When Izzy and I first decided to take a trip to New Mexico, we hadn’t realized how magnificent the landscape would be despite having looked at photos. We decided on Santa Fe because both of us are Northeasterners who had always wanted to see the desert. When we booked our trip, I also hadn’t realized how much our weight/body anxieties would threaten to undermine our vacation.
Izzy and I have been friends for a few years, after we met at a job in New York where we shared one big cubicle, like roommates sharing a dorm. Oftentimes at noon I would watch Izzy heat up veggie patties and stuff them between a toasted English muffin. “Sad diet food,” she’d say, tearing open a packet of salt to sprinkle on her sandwich.
On our first night in the Land of Enchantment, Izzy and I were steeped like tea bags in a natural hot spring carved into the side of a cliff. The hot spring was in the town of Ojo Caliente, home to some of the oldest and most beautiful mineral springs in the state. A waiter in the town of Chimayó told us about the springs and said we should go. It was a long drive from where we were staying in Santa Fe, the waiter told us, but the natural rock formations and geothermal waters that seemed likely to cure any ailment would be worth the trip.
What I came to learn was that everyone has different ways of coping with weight anxieties.
Though I’ve traveled with plenty of friends, Izzy was the first traveling companion who has experienced extreme body image anxieties and a history of disordered eating patterns—like me. But before our trip, Izzy’s diets didn’t seem out of the ordinary, as I was accustomed to hearing even the most confident women I knew sometimes make self-deprecating comments about their weight. In fact, it was because Izzy talked so openly about going on diets that I thought she must have a healthier relationship to her body than I do. What I came to learn was that everyone has different ways of coping with weight anxieties. It seemed that for Izzy, it was cathartic to acknowledge and mention other women’s bodies, but for me, it was triggering.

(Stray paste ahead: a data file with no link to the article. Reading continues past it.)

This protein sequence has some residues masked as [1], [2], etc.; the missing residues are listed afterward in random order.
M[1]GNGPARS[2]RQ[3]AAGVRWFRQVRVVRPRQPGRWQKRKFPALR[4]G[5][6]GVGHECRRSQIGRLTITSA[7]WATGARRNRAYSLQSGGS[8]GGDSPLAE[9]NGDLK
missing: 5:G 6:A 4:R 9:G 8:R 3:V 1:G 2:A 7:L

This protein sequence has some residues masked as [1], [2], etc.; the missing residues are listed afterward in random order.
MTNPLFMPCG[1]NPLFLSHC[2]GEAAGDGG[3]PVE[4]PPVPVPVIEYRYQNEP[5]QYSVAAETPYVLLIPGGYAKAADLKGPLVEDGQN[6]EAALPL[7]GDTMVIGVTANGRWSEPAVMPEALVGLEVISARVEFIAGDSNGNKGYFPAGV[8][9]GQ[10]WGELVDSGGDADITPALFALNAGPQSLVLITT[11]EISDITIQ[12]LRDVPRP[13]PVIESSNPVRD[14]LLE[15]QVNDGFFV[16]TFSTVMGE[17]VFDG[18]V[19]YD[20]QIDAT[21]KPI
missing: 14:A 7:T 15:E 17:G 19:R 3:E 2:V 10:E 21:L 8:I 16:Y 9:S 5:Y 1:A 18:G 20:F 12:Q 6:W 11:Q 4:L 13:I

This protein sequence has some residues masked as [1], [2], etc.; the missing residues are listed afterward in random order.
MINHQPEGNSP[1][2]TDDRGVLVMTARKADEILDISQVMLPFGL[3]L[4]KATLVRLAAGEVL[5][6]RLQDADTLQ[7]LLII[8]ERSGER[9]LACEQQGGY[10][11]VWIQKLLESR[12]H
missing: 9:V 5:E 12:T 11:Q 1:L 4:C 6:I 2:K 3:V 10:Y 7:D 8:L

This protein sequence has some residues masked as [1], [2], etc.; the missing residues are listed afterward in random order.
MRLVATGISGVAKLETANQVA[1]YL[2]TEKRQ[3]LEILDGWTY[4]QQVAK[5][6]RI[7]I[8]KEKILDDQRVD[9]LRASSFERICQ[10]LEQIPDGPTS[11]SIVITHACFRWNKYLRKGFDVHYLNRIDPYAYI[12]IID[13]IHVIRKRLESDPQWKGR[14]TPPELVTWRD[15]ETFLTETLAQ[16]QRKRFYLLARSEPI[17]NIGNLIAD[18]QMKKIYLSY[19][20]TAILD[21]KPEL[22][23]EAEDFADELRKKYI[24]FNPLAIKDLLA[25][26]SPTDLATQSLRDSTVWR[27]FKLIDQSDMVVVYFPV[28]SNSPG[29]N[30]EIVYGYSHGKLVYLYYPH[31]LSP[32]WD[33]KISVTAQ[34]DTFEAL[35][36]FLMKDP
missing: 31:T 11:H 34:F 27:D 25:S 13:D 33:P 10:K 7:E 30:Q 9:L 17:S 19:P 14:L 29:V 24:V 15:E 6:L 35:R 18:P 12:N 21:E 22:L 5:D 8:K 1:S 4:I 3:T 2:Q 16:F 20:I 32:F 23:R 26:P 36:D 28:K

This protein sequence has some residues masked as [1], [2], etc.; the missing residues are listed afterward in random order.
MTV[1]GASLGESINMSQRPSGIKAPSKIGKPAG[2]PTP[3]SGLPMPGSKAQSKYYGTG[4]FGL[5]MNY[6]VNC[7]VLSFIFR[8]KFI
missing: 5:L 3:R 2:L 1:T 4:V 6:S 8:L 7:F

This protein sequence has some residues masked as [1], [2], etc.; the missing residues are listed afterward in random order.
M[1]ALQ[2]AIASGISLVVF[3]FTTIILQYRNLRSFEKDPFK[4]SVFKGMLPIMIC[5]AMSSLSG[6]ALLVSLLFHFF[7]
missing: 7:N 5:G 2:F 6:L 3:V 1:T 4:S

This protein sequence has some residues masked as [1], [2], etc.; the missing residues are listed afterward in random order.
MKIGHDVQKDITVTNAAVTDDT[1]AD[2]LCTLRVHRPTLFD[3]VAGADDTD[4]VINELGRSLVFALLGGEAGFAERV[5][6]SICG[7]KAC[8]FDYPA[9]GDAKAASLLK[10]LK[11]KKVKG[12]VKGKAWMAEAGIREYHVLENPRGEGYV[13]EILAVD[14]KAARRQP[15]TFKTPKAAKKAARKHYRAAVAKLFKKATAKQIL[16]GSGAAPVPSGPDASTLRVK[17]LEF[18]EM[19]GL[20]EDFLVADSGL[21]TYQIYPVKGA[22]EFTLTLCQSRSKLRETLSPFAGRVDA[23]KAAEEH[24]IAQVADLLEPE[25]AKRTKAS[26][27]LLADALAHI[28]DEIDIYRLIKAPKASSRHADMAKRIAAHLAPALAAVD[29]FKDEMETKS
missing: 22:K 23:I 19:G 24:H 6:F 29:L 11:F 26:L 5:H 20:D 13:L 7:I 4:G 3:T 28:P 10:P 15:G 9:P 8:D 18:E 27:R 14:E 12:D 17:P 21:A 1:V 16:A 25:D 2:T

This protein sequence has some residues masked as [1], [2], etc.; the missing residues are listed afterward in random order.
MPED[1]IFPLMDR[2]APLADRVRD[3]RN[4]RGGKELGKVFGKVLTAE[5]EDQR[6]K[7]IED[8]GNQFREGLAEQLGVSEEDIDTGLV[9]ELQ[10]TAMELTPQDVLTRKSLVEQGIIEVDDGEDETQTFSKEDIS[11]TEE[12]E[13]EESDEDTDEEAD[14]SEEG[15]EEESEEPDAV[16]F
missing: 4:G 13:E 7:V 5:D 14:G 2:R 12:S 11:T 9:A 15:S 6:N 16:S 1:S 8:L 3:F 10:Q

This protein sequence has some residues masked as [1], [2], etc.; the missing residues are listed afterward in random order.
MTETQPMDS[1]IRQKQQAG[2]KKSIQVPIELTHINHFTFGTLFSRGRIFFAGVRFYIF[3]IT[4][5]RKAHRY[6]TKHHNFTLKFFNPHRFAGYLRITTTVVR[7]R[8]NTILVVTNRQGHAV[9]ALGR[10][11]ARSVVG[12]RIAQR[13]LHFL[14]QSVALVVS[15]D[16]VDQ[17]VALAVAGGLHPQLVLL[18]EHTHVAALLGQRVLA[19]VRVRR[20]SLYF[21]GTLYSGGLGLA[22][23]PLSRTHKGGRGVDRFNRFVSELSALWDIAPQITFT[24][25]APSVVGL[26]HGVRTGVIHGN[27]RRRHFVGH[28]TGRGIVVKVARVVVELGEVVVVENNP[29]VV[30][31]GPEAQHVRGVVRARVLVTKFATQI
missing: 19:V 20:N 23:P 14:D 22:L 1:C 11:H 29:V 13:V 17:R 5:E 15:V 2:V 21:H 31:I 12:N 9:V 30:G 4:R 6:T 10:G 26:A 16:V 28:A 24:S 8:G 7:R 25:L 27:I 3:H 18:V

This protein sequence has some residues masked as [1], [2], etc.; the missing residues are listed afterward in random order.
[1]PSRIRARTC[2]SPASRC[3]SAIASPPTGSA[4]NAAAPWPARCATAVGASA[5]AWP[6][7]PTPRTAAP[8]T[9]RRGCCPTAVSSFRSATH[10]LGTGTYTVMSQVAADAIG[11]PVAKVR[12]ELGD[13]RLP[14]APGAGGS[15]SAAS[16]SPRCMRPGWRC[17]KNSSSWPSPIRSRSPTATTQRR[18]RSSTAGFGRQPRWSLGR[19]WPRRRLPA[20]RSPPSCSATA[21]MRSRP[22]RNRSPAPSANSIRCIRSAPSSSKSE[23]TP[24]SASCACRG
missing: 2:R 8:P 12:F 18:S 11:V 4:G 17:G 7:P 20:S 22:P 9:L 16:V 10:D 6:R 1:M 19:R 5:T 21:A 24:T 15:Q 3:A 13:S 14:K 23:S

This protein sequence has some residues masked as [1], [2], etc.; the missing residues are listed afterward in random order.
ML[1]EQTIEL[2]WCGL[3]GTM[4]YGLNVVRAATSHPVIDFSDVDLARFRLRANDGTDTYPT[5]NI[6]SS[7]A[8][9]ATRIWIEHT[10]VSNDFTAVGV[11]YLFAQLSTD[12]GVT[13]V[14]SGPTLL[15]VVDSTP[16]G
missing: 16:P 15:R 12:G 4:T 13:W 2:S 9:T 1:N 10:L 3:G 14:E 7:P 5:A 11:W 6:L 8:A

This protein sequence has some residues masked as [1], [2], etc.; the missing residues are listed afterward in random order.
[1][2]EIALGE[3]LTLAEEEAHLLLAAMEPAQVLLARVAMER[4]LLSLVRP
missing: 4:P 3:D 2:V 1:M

As we sat in the hot springs, I leaned back to soak in the steamy bath and pinched the fat on my legs. Izzy watched a woman walk by, “Look at her,” she said. “Fuck her.”
I zoned in on the thin yet buxom woman lowering herself into the water, and my mind was transported to that gray cubicle, and I no longer felt like I was on vacation.
Having picked up on my silence, Izzy abruptly uttered, “It’s beautiful, isn’t it?” pointing at the eroded rock wall. I nodded. Izzy and I both hate our bodies, but at least we can agree on the rocks. The point of the springs was to help us relax, but neither of us felt very good.
Over the next few days, we hiked through the badlands of Navajo Nation. The land stretched out farther than we could see. Rocks the colors of blood oranges and tangerines dotted the sides of the highways. Izzy and I rolled down our windows as we drove by mesa after mesa, trying to eliminate any and all barriers between us and the incarnate beauty of what we’d only seen in Windows desktop backgrounds.